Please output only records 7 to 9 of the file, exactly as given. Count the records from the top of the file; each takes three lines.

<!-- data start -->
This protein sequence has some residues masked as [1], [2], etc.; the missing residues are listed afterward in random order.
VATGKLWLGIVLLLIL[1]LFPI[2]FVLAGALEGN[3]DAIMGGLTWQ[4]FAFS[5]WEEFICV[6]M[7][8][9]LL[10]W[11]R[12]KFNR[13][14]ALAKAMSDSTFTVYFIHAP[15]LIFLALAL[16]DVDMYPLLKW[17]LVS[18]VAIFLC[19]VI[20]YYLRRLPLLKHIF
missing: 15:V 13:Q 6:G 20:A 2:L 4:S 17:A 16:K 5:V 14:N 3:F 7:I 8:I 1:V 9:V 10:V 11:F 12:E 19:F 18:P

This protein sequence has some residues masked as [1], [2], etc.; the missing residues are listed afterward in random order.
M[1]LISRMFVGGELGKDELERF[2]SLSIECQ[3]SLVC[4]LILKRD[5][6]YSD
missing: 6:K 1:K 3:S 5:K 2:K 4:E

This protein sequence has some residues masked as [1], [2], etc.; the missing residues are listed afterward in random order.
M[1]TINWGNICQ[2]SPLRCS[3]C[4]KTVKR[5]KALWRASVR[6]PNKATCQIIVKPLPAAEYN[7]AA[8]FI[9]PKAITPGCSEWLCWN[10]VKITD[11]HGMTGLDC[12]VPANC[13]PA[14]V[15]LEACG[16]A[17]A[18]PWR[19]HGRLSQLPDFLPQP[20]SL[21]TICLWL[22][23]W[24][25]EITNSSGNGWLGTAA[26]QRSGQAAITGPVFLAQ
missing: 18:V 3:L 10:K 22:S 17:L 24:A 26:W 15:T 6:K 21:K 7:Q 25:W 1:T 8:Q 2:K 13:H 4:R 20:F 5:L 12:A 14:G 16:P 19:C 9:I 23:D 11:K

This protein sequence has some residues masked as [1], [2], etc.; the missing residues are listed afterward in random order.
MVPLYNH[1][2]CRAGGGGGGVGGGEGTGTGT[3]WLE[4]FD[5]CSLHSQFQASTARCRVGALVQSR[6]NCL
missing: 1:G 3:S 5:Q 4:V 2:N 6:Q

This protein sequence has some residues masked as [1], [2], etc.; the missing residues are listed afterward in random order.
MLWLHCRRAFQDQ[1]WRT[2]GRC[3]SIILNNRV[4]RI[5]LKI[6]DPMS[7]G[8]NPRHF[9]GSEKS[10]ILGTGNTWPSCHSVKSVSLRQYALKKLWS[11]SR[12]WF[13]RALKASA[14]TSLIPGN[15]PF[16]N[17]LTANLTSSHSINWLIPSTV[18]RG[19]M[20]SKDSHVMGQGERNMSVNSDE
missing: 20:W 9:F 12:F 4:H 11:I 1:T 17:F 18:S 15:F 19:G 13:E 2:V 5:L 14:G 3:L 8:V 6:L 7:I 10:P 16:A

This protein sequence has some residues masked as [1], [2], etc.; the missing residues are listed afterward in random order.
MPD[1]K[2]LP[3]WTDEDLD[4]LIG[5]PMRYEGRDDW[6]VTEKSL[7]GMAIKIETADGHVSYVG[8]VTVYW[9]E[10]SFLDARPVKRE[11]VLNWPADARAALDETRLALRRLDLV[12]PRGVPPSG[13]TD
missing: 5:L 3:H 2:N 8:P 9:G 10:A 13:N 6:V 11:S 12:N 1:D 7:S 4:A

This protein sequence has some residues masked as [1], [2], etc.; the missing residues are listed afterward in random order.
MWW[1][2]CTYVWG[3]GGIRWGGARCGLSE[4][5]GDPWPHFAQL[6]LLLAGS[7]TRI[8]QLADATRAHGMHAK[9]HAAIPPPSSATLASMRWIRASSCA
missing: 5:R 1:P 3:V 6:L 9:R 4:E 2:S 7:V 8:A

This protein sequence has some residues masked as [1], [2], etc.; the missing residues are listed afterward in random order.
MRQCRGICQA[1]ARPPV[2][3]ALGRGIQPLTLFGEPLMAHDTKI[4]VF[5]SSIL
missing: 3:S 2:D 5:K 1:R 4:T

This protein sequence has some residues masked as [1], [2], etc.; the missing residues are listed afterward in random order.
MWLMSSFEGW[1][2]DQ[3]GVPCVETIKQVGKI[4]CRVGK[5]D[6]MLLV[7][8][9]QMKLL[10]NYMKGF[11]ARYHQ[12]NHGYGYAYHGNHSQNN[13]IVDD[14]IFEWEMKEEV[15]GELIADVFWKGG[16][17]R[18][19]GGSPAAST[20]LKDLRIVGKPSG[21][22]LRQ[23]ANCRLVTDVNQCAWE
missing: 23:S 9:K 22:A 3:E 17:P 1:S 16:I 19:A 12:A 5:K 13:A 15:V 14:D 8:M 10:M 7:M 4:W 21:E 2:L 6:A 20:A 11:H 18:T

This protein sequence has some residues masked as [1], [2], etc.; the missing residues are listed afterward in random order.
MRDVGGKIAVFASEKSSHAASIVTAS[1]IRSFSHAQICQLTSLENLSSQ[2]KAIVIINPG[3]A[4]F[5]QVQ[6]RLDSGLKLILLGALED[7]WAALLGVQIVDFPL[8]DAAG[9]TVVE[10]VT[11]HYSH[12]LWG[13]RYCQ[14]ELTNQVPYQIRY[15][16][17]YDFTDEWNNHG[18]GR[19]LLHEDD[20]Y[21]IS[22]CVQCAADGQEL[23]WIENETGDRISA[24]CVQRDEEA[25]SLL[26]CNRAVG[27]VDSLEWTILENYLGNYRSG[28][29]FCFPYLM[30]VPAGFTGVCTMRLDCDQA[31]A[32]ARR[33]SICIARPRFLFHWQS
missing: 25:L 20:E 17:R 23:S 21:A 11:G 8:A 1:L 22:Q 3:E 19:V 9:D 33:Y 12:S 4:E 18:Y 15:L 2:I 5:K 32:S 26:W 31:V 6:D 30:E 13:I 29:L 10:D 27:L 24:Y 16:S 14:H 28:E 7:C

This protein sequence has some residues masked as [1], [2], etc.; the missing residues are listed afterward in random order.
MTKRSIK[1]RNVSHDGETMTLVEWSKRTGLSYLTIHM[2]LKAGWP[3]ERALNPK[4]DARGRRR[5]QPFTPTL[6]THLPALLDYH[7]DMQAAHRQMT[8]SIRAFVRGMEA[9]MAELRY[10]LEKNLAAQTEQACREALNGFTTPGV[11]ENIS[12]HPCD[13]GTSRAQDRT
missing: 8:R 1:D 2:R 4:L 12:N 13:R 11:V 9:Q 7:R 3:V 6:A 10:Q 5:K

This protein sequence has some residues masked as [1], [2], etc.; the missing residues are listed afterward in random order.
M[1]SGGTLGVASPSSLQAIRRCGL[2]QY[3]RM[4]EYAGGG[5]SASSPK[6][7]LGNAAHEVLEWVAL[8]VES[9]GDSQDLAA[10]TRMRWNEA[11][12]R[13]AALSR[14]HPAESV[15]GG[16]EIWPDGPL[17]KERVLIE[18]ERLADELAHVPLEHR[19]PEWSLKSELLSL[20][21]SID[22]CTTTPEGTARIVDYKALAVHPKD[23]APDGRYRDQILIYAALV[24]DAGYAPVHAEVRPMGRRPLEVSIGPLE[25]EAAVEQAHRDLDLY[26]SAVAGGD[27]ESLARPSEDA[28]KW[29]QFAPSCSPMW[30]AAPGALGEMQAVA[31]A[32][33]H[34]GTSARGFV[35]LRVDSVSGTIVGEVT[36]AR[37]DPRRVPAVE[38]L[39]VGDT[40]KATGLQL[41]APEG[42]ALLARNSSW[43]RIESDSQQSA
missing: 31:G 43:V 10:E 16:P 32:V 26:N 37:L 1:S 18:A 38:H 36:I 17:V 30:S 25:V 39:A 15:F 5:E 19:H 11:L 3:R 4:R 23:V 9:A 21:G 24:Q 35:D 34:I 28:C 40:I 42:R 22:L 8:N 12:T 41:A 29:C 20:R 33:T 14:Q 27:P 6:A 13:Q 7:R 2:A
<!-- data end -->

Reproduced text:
This protein sequence has some residues masked as [1], [2], etc.; the missing residues are listed afterward in random order.
MWW[1][2]CTYVWG[3]GGIRWGGARCGLSE[4][5]GDPWPHFAQL[6]LLLAGS[7]TRI[8]QLADATRAHGMHAK[9]HAAIPPPSSATLASMRWIRASSCA
missing: 5:R 1:P 3:V 6:L 9:R 4:E 2:S 7:V 8:A

This protein sequence has some residues masked as [1], [2], etc.; the missing residues are listed afterward in random order.
MRQCRGICQA[1]ARPPV[2][3]ALGRGIQPLTLFGEPLMAHDTKI[4]VF[5]SSIL
missing: 3:S 2:D 5:K 1:R 4:T

This protein sequence has some residues masked as [1], [2], etc.; the missing residues are listed afterward in random order.
MWLMSSFEGW[1][2]DQ[3]GVPCVETIKQVGKI[4]CRVGK[5]D[6]MLLV[7][8][9]QMKLL[10]NYMKGF[11]ARYHQ[12]NHGYGYAYHGNHSQNN[13]IVDD[14]IFEWEMKEEV[15]GELIADVFWKGG[16][17]R[18][19]GGSPAAST[20]LKDLRIVGKPSG[21][22]LRQ[23]ANCRLVTDVNQCAWE
missing: 23:S 9:K 22:A 3:E 17:P 1:S 16:I 19:A 12:A 5:K 13:A 15:V 14:D 8:M 10:M 7:M 4:W 21:E 2:L 6:A 20:A 11:H 18:T